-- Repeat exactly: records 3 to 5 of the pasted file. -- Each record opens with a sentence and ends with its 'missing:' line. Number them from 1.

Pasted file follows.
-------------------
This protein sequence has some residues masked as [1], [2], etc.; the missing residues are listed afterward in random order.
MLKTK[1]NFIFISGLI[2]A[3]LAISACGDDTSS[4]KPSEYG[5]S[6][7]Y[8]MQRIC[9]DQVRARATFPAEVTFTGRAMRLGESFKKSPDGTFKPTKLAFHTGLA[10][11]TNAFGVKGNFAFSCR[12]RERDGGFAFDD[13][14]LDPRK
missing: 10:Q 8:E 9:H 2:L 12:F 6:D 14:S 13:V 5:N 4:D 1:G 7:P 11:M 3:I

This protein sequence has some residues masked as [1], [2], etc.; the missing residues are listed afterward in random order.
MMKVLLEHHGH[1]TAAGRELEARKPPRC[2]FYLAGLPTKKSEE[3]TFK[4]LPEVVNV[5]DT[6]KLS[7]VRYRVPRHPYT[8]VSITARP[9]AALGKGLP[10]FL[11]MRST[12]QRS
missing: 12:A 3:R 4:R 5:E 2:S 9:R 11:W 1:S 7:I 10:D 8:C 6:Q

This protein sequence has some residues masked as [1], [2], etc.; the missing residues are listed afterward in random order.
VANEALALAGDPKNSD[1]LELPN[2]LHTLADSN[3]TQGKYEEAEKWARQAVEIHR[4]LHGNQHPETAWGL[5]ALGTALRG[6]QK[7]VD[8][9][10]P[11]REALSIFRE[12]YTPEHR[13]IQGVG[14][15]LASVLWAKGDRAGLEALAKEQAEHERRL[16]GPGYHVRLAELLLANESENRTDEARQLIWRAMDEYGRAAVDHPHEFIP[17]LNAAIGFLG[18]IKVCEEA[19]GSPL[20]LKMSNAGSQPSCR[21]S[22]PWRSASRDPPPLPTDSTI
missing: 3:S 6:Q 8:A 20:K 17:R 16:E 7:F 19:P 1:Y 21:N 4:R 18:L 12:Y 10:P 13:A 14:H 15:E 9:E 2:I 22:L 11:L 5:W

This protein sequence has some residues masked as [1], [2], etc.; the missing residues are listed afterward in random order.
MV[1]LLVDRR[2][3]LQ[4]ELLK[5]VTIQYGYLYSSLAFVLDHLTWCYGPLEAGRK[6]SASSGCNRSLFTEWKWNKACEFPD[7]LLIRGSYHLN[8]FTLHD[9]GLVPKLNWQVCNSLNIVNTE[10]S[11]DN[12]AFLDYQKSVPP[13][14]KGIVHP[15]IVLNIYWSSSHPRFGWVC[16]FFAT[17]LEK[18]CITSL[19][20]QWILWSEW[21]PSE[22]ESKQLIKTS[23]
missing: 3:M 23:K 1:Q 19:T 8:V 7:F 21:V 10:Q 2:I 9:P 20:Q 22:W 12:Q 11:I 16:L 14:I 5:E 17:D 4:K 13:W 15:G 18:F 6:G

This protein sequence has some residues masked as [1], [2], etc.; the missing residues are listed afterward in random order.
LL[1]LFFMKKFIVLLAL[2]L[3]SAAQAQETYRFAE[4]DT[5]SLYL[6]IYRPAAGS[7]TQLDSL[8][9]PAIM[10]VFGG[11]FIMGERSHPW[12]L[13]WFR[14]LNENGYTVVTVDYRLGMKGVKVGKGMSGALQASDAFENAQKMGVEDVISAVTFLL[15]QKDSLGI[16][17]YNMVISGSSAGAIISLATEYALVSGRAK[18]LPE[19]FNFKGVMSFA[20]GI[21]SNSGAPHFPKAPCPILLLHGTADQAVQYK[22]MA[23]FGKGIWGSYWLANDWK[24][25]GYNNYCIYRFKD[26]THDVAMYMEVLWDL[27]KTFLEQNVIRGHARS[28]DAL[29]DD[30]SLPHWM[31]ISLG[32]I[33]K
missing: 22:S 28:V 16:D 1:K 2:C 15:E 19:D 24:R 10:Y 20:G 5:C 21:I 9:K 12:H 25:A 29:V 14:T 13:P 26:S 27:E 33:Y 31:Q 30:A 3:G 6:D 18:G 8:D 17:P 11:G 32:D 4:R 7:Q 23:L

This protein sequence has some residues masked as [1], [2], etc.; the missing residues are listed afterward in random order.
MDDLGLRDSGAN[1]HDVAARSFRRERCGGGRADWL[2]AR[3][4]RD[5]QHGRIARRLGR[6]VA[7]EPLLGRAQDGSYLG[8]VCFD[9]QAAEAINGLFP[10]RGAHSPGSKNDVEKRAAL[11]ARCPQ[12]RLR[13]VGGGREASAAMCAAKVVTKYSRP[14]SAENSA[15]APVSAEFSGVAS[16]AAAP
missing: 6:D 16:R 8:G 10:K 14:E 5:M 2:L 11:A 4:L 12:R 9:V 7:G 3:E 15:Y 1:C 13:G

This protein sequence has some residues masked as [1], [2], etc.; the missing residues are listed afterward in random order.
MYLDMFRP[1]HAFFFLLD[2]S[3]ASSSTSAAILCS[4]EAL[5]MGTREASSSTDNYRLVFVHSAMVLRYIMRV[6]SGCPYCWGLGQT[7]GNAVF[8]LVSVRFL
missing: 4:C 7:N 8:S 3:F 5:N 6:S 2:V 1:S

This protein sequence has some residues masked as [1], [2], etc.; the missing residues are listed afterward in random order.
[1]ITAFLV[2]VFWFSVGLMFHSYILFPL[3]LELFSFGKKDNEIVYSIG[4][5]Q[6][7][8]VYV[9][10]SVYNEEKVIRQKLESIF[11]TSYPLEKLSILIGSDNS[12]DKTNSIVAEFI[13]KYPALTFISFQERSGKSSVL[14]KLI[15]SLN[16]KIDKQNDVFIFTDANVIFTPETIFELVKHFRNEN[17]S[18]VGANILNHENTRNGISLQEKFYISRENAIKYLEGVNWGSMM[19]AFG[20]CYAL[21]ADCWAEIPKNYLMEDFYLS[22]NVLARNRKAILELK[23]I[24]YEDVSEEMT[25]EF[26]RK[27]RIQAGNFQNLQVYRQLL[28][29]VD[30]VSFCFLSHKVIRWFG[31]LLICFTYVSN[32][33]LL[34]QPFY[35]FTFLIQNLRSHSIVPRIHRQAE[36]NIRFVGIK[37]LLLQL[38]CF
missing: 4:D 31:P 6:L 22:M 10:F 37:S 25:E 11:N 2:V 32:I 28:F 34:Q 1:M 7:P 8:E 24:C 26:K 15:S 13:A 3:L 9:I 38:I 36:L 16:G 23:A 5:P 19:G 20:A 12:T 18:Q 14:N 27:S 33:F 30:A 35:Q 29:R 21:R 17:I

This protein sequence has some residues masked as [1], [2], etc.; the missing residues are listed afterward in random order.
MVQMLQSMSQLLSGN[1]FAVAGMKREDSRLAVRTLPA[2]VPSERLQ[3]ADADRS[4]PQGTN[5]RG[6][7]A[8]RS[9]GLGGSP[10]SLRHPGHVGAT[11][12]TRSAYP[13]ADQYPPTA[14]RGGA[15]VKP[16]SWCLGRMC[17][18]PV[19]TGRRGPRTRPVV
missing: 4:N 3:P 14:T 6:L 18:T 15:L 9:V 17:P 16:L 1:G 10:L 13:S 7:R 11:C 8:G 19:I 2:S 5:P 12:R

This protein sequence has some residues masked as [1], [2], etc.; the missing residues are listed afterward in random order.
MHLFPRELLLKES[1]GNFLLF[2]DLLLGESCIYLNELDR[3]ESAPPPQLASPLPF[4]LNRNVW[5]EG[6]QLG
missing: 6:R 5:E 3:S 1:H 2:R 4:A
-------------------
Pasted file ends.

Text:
This protein sequence has some residues masked as [1], [2], etc.; the missing residues are listed afterward in random order.
VANEALALAGDPKNSD[1]LELPN[2]LHTLADSN[3]TQGKYEEAEKWARQAVEIHR[4]LHGNQHPETAWGL[5]ALGTALRG[6]QK[7]VD[8][9][10]P[11]REALSIFRE[12]YTPEHR[13]IQGVG[14][15]LASVLWAKGDRAGLEALAKEQAEHERRL[16]GPGYHVRLAELLLANESENRTDEARQLIWRAMDEYGRAAVDHPHEFIP[17]LNAAIGFLG[18]IKVCEEA[19]GSPL[20]LKMSNAGSQPSCR[21]S[22]PWRSASRDPPPLPTDSTI
missing: 3:S 6:Q 8:A 20:K 17:R 16:E 7:F 19:P 1:Y 21:N 4:R 18:L 12:Y 10:P 13:A 14:H 15:E 9:E 2:I 22:L 11:L 5:W

This protein sequence has some residues masked as [1], [2], etc.; the missing residues are listed afterward in random order.
MV[1]LLVDRR[2][3]LQ[4]ELLK[5]VTIQYGYLYSSLAFVLDHLTWCYGPLEAGRK[6]SASSGCNRSLFTEWKWNKACEFPD[7]LLIRGSYHLN[8]FTLHD[9]GLVPKLNWQVCNSLNIVNTE[10]S[11]DN[12]AFLDYQKSVPP[13][14]KGIVHP[15]IVLNIYWSSSHPRFGWVC[16]FFAT[17]LEK[18]CITSL[19][20]QWILWSEW[21]PSE[22]ESKQLIKTS[23]
missing: 3:M 23:K 1:Q 19:T 8:V 7:F 21:V 10:Q 2:I 9:P 20:Q 22:W 12:Q 11:I 16:L 14:I 5:E 17:D 4:K 13:W 15:G 18:F 6:G

This protein sequence has some residues masked as [1], [2], etc.; the missing residues are listed afterward in random order.
LL[1]LFFMKKFIVLLAL[2]L[3]SAAQAQETYRFAE[4]DT[5]SLYL[6]IYRPAAGS[7]TQLDSL[8][9]PAIM[10]VFGG[11]FIMGERSHPW[12]L[13]WFR[14]LNENGYTVVTVDYRLGMKGVKVGKGMSGALQASDAFENAQKMGVEDVISAVTFLL[15]QKDSLGI[16][17]YNMVISGSSAGAIISLATEYALVSGRAK[18]LPE[19]FNFKGVMSFA[20]GI[21]SNSGAPHFPKAPCPILLLHGTADQAVQYK[22]MA[23]FGKGIWGSYWLANDWK[24][25]GYNNYCIYRFKD[26]THDVAMYMEVLWDL[27]KTFLEQNVIRGHARS[28]DAL[29]DD[30]SLPHWM[31]ISLG[32]I[33]K
missing: 22:S 28:V 16:D 1:K 2:C 15:E 19:D 24:R 10:Y 20:G 5:C 21:I 9:K 12:H 25:A 29:V 14:T 13:P 26:S 27:E 33:Y 31:Q 30:A 3:G 6:D 18:G 8:D 17:P 11:G 32:D 4:R 7:Q 23:L